As the lights go up on stage, the audience see a barren space, reminiscent of an old attic, with clutter covered by dustsheets. Our protagonist Bryony Kimmings enters like a glorious hurricane, instantly engaging the audience with sparkling wit, a self-deprecating manner and blazing frankness about her mental breakdown. I’m A Phoenix, Bitch, is a one-woman autobiographical show about the arbitrary cruelty of life, the unmatchable ferocity of maternal love and the triumphant resilience of the human spirit. It also manages to be exceptionally funny.

Kimmings takes the spectator on a journey from the greasy hangover breakfast she cooks for her new lover to the dolls’ house recreation of the seemingly cursed house they rent in the years to come. We witness the birth of her son, the emergence of his disabilities and its shattering consequences on her imagined maternal idyll.

Kimmings employs a variety of theatrical techniques to express these experiences ranging from her domestic bliss to overt paranoia, from the anxiety of pregnancy to reflections on her paternal relationship. Using video link projections of live film, old voice clips from her mother, original comedic song and pastiches of classic horror movies, her creativity is boundless. Perhaps, most strikingly of all, Kimmings stands raised upstage behind a gauze, amongst projections of rising flames over a murky lake; we see a waif-like individual in a nightdress flailing and drowning into the depth of depression.

As the plot progresses and Kimmings’ mental illness worsens, we are unable to laugh and instead find ourselves plunged into this fiery lake of despair with her. The bare stage becomes irretrievably changed; the detritus of Kimmings’ life litters the space. Flames crackle and the water submerges her; she floats in the hazy gauze of melancholia, drowning in the rising waters and crumbling to ash in the fire.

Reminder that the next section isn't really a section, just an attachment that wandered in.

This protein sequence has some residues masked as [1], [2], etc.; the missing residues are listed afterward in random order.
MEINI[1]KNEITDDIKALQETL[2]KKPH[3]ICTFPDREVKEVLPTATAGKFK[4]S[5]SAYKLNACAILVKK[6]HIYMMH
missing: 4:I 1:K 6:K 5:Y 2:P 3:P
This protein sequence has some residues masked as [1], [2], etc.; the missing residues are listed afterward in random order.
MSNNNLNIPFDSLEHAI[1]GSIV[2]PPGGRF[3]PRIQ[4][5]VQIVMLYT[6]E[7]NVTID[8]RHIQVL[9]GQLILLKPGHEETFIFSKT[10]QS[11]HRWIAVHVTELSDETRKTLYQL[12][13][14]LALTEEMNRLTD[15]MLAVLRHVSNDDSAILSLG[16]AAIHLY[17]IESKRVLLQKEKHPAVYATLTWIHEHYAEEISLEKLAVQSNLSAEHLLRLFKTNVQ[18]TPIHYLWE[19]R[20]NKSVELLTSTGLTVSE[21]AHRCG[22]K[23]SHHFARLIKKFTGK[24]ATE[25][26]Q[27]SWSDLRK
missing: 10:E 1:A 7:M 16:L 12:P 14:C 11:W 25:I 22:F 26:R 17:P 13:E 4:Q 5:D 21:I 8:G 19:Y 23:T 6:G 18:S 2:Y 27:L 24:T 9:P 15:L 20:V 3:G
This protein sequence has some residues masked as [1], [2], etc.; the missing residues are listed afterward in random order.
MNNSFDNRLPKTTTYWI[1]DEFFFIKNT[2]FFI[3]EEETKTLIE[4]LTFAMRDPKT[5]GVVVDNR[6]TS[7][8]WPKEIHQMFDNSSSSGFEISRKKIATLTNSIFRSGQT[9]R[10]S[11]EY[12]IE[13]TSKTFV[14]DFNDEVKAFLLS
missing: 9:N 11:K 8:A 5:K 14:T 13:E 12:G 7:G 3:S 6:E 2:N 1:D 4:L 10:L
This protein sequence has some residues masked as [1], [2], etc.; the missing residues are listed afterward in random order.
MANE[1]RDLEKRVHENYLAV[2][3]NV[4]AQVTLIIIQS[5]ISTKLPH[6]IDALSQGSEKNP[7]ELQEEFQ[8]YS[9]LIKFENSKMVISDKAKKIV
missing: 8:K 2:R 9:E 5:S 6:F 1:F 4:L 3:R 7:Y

As someone who suffers from severe depressive episodes, I am often overtly critical and remain rather detached from art pertaining to mental health. My own experiences of depression naturally stem from totally differing causes from Kimmings’ own; she suffered from post-natal depression whilst I suffer from Bipolar II. However, to this date I have never seen such a starkly honest artistic depiction of mental illness that resonates with me so strongly. Kimmings’ depressive episode is portrayed onstage as an irrepressible natural force. Daily tasks become impossible, her emotions stagnate and her memory of these traumatic events is hazy.

I’m A Phoenix, Bitch is frank and funny, not once straying into the realms of self-pity or gratuity. The piece is as raw and free as it is clinical and careful. In order to discuss mental health with full effectiveness, I believe we must have a total understanding and appreciation of past experience. Kimmings recreates her life with utter bravery and unwavering self-awareness. Her witty openness and logical scrutiny of her emotions, are as empowering and impassioned as moments when she screams and flames spark from the sides of the stage.

The space the spectator saw at the beginning of the stage is not ruined by the fire; it has merely changed. I’m A Phoenix, Bitch helped me to realise through my tears that my depressive episodes have not destroyed me, but moulded who I am. I left the theatre feeling shaken and hollow, but above all uplifted and hopeful. Depression is an overwhelming and uncontrollable feat and yet the strength of the individual to adapt and regrow, is unmatchable. Mental illness may be a raging wildfire, but Kimmings (like you, and like and me) is a phoenix, bitch.

I’m A Phoenix, Bitch runs at Battersea Arts Centre until 9th March. Photos © Richard Davenport.